Market update: A super dovish Draghi delivered, Nokia dropped 17%

27 Oct

by Tatár Mihály


Good Morning!


  • As forecasted here, Draghi put in maximal effort to deliver a dovish message: While bond purchases will be halved to 30 billion euros, with reinvestments, the amount is closer to 45 billion euros, and he emphasized that ’rates will remain low for an extended period of time, well past the horizon of the bond buying programme’. The resulting USD strengthening was massive – as said, everyone and their grandmother was long the euro -, EURUSD fell to 1.1620 (USDHUF 267, USDPLN 3.659, even Gold dropped to 1265 USD). The dovish message helped European stock markets as well (DAX +1.39%, MIB +1.61%, CAC +1.50%), with US indexes also somewhat advancing after high-flying Amazon and Twitter results (SPX +0.13%, Amazon +8.5%). Typically, US Pharmacy stocks crashed (some by 3% -5%), after learning the news that they will be Amazon’s next ’Whole Foods’ (meaning, Amazon moves into this industry as well). The uptrend in US yields also continued – remember that ’tax reform was dead in the water’ media line? – the 10Y yield spiked to 2.46%, pushing USD financing costs as well (3M Libor 1.375%).


  • Despite the strengthening Dollar, oil prices inched a bit further higher (WTI 52.80, Brent 59.40 USD), as Saudi Arabia’s Crown Prince Mohammed bin Salman backed the extenstion of OPEC-led output cuts and the market being full with Kurdistan-related rumours (President Barzani will resign and Iraqi airborne forces are preparing to take over Irbil and other key towns, Iraq is redirecting anti-ISIS ground forces towards Kurdish positions, to report just a few).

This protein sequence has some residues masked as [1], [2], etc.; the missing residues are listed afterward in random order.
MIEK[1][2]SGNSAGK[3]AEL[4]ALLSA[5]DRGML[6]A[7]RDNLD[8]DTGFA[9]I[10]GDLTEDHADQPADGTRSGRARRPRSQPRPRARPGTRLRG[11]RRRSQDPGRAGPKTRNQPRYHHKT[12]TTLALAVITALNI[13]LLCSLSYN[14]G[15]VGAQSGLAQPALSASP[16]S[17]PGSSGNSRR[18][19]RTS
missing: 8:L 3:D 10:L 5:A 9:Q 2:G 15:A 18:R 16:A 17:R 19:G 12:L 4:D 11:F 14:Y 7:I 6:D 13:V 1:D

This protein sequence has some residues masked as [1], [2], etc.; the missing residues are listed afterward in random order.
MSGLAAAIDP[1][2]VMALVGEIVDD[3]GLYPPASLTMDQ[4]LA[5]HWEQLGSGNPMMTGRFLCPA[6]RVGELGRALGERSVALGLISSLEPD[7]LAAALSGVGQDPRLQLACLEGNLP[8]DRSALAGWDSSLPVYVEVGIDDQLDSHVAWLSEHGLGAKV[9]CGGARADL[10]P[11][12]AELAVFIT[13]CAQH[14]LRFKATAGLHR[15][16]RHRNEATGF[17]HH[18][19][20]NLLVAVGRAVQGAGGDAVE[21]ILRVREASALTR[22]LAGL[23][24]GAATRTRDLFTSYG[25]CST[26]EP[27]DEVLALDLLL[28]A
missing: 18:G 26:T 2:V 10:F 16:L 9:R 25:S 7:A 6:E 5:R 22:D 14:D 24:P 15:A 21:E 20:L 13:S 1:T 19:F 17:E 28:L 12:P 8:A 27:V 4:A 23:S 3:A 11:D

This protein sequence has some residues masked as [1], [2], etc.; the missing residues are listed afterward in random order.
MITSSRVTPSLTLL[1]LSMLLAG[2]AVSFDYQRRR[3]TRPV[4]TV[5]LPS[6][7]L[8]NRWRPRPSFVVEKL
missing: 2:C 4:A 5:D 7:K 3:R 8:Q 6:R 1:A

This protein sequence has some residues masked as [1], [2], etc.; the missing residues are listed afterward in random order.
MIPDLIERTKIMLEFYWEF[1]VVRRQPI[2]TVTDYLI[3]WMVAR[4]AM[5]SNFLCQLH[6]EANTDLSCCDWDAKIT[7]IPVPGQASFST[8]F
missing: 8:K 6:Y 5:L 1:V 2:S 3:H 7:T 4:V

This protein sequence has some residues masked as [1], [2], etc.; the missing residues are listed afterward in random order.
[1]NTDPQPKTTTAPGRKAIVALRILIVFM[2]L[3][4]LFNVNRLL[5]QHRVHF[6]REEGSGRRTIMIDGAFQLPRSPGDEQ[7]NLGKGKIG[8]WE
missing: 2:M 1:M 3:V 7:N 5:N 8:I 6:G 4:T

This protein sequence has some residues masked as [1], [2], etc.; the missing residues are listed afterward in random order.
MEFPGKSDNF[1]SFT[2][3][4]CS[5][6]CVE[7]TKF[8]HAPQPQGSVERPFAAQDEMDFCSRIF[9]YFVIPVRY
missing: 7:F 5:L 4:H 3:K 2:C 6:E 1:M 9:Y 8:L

• Nokia crashed a whopping 17% yesterday (that is -40% from the beginning of 2016), with the company’s dire third-quarter results and its prediction that a prolonged slump awaits the industry. The market typically doesn’t like lame excuses (the CEO complained about ’the sector being in the midst of multiple technology transitions’, instead of the obvious, the tough Asian competition and notorious investment timing issues), and even analysts were shocked enought to talk about ’a recovery in 2019’ (this means never-ever in analyst-speak).


Kind regards,


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